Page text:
Forging freedom

By Henning Kullak-Ublick, January 2015

2045, so says Dmitry Itskov, Russian entrepreneur and founder of the international “2045 Initiative”, will be the year in which humanity achieves immortality.

It will happen in stages: first a humanoid robot (an “avatar”) with a brain interface will be built to which a brain will be connected which has been kept functioning through the corresponding technology. In a next step both “systems” will be combined to programme a cybernetic brain with all the content of the consciousness of the original organic brain. The former will then be linked with a “holographic” body which it will be able to control like a living organism. Ray Kurzweil, the director of engineering at Google, assumes that it will be possible to replace all organs of the human body with far superior artificial organs by the middle of the century.

If that gives you the creeps: me too – and it does so although I have nothing against a good prosthesis or, indeed, my glasses. But this is about the rigorous focus on an image of the human being which reduces what it means to be human wholly to physical and mechanical functions. Spirit, soul and life only exist any longer as cybernetic processes whose “optimisation” can in the short or long term also be ceded to electronic systems.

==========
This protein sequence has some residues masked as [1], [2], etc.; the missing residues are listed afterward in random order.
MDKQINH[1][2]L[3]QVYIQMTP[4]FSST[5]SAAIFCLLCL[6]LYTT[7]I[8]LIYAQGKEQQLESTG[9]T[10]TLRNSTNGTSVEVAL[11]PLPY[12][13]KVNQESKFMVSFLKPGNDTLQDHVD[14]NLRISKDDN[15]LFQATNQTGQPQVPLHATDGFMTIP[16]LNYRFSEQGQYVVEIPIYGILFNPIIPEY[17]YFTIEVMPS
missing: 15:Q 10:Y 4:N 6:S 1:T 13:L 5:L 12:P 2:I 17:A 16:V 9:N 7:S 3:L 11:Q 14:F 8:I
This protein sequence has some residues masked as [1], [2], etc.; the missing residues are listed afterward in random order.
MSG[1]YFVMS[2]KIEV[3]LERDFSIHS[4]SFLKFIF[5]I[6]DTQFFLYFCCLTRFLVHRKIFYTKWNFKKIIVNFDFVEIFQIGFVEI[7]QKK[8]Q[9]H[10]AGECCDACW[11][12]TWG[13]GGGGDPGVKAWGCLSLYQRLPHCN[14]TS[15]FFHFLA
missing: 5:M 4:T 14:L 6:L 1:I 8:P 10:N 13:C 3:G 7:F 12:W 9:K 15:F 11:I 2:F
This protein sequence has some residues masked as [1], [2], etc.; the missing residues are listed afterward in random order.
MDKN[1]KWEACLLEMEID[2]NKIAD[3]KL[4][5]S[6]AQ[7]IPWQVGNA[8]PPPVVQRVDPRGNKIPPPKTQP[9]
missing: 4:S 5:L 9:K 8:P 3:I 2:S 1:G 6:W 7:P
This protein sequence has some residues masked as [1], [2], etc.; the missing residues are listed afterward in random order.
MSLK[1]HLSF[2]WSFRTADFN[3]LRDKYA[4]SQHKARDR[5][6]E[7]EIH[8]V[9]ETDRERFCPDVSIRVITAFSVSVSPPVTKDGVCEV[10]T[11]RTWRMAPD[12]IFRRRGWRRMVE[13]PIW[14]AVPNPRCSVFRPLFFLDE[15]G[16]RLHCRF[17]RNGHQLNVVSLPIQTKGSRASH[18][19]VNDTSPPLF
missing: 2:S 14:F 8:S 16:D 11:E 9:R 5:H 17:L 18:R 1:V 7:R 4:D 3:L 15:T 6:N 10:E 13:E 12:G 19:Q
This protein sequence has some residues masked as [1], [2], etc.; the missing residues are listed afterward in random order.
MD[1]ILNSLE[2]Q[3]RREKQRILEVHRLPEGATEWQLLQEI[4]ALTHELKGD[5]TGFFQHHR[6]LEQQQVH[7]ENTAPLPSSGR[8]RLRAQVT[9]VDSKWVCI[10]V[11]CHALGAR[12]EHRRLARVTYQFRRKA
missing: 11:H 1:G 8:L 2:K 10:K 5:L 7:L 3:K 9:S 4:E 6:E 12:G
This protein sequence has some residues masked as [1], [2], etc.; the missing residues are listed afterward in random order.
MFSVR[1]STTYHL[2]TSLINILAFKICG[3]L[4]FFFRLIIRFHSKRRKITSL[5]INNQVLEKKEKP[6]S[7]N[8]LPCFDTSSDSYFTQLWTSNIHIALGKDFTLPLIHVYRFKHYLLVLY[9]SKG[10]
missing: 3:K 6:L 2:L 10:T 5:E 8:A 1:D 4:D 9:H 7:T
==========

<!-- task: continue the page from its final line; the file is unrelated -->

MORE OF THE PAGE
This cold, mechanistic picture of the world has as its polar opposite the fanatical fundamentalism which currently has its most evil form in the shape of “IS” – and yet the two are related in the sense that the latter, too, negates the individual uniqueness of each person, their inalienable dignity. Soulless, technical omnipotence goes hand in hand with destructive religious omnipotence. Both of them destroy what does not bend to their law.

We are in the middle of a spiritual battle in which the future of humankind, or at least of compassion is at stake. The latter is not some romantic sentimental idea from ages past but the vulnerable starting point of every development which recognises that making mistakes is an ally on the path to freedom.

Gotthold Ephraim Lessing, who wrote not just Nathan the Wise but also the booklet – well worth reading – The Education of the Human Race, said as long ago as 1777: “If God held hidden in his right all truth and in his left the sole, always active urge to find the truth, even with the adjunct of erring for ever and always, and he said to me: choose! I would in humility point to his left and say: Father, give it to me! The pure truth is for you alone!”

Let us apprehend our schools as forges of compassion in which human beings develop the skill to be free through encounters, experience and by making mistakes!

Henning Kullak-Ublick, class teacher from 1984 -2010 at the Flensburg Free Waldorf School; board member of the German Association of Waldorf Schools and the Friends of Waldorf Education as well as Aktion mündige Schule (


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